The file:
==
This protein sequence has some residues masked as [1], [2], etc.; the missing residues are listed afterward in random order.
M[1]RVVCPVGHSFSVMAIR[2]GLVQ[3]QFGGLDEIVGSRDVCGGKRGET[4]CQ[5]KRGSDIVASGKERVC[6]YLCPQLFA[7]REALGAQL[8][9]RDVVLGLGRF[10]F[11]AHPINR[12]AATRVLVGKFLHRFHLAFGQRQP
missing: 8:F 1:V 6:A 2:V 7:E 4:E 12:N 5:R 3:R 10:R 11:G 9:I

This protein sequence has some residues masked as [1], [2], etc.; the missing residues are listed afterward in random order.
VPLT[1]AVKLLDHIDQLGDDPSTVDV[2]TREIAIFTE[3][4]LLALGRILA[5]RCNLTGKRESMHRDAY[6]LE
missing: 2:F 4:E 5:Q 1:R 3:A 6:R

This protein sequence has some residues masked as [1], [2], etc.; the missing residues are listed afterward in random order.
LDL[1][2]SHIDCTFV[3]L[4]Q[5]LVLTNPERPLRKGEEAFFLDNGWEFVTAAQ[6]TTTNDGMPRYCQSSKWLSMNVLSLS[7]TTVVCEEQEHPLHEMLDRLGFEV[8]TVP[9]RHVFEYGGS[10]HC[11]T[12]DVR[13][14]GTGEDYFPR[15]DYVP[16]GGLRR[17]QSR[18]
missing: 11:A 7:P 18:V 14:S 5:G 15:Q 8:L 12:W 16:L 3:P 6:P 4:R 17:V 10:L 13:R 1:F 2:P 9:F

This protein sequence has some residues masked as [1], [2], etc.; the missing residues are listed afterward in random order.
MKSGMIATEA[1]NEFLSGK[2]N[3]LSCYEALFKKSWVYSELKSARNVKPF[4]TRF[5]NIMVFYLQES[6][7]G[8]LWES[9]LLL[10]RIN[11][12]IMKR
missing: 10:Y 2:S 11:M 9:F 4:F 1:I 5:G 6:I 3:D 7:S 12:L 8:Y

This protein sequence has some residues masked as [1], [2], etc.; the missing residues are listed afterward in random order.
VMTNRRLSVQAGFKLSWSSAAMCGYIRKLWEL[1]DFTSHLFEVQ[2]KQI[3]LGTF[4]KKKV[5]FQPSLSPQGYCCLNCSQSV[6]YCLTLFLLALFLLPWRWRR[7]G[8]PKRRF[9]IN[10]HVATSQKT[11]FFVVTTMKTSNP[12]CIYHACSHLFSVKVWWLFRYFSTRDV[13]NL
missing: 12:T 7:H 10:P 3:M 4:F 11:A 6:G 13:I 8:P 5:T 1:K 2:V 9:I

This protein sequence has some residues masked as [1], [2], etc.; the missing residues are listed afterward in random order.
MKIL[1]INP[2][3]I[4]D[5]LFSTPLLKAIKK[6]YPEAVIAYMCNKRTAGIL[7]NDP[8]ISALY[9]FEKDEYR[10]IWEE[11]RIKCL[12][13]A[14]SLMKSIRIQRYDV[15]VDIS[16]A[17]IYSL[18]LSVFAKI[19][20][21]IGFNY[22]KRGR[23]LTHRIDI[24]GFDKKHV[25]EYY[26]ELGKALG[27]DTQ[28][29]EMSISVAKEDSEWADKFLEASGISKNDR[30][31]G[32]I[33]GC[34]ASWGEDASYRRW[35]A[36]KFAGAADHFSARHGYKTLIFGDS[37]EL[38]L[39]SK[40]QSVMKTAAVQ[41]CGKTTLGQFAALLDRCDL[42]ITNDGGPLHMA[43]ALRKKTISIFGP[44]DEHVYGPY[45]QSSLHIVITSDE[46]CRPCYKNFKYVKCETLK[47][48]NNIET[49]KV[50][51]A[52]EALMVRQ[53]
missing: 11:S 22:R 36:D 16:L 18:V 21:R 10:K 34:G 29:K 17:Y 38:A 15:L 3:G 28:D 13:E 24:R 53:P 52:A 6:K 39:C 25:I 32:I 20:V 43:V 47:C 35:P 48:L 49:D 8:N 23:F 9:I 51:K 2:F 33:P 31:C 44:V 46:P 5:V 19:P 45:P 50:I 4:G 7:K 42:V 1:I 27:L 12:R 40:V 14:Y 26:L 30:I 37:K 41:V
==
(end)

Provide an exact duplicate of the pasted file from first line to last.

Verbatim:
This protein sequence has some residues masked as [1], [2], etc.; the missing residues are listed afterward in random order.
M[1]RVVCPVGHSFSVMAIR[2]GLVQ[3]QFGGLDEIVGSRDVCGGKRGET[4]CQ[5]KRGSDIVASGKERVC[6]YLCPQLFA[7]REALGAQL[8][9]RDVVLGLGRF[10]F[11]AHPINR[12]AATRVLVGKFLHRFHLAFGQRQP
missing: 8:F 1:V 6:A 2:V 7:E 4:E 12:N 5:R 3:R 10:R 11:G 9:I

This protein sequence has some residues masked as [1], [2], etc.; the missing residues are listed afterward in random order.
VPLT[1]AVKLLDHIDQLGDDPSTVDV[2]TREIAIFTE[3][4]LLALGRILA[5]RCNLTGKRESMHRDAY[6]LE
missing: 2:F 4:E 5:Q 1:R 3:A 6:R

This protein sequence has some residues masked as [1], [2], etc.; the missing residues are listed afterward in random order.
LDL[1][2]SHIDCTFV[3]L[4]Q[5]LVLTNPERPLRKGEEAFFLDNGWEFVTAAQ[6]TTTNDGMPRYCQSSKWLSMNVLSLS[7]TTVVCEEQEHPLHEMLDRLGFEV[8]TVP[9]RHVFEYGGS[10]HC[11]T[12]DVR[13][14]GTGEDYFPR[15]DYVP[16]GGLRR[17]QSR[18]
missing: 11:A 7:P 18:V 14:S 5:G 15:Q 8:L 12:W 16:L 3:P 6:P 4:R 17:V 10:L 13:R 1:F 2:P 9:F

This protein sequence has some residues masked as [1], [2], etc.; the missing residues are listed afterward in random order.
MKSGMIATEA[1]NEFLSGK[2]N[3]LSCYEALFKKSWVYSELKSARNVKPF[4]TRF[5]NIMVFYLQES[6][7]G[8]LWES[9]LLL[10]RIN[11][12]IMKR
missing: 10:Y 2:S 11:M 9:F 4:F 1:I 5:G 6:I 3:D 7:S 12:L 8:Y

This protein sequence has some residues masked as [1], [2], etc.; the missing residues are listed afterward in random order.
VMTNRRLSVQAGFKLSWSSAAMCGYIRKLWEL[1]DFTSHLFEVQ[2]KQI[3]LGTF[4]KKKV[5]FQPSLSPQGYCCLNCSQSV[6]YCLTLFLLALFLLPWRWRR[7]G[8]PKRRF[9]IN[10]HVATSQKT[11]FFVVTTMKTSNP[12]CIYHACSHLFSVKVWWLFRYFSTRDV[13]NL
missing: 12:T 7:H 10:P 3:M 4:F 11:A 6:G 13:I 8:P 5:T 1:K 2:V 9:I

This protein sequence has some residues masked as [1], [2], etc.; the missing residues are listed afterward in random order.
MKIL[1]INP[2][3]I[4]D[5]LFSTPLLKAIKK[6]YPEAVIAYMCNKRTAGIL[7]NDP[8]ISALY[9]FEKDEYR[10]IWEE[11]RIKCL[12][13]A[14]SLMKSIRIQRYDV[15]VDIS[16]A[17]IYSL[18]LSVFAKI[19][20][21]IGFNY[22]KRGR[23]LTHRIDI[24]GFDKKHV[25]EYY[26]ELGKALG[27]DTQ[28][29]EMSISVAKEDSEWADKFLEASGISKNDR[30][31]G[32]I[33]GC[34]ASWGEDASYRRW[35]A[36]KFAGAADHFSARHGYKTLIFGDS[37]EL[38]L[39]SK[40]QSVMKTAAVQ[41]CGKTTLGQFAALLDRCDL[42]ITNDGGPLHMA[43]ALRKKTISIFGP[44]DEHVYGPY[45]QSSLHIVITSDE[46]CRPCYKNFKYVKCETLK[47][48]NNIET[49]KV[50][51]A[52]EALMVRQ[53]
missing: 11:S 22:R 36:D 16:L 18:V 21:R 10:K 34:G 29:K 17:Y 38:A 15:L 3:G 28:D 13:E 24:R 53:P 52:A 6:K 39:C 25:I 32:I 20:V 43:V 47:C 35:P 48:L 49:D 8:N 23:F 9:I 51:K 2:F 33:P 31:C 44:V 46:P 5:V 19:P 45:P 50:I 4:G 7:K 42:V 1:I 27:L 12:R 40:V 14:Y 26:L 30:I 37:K 41:V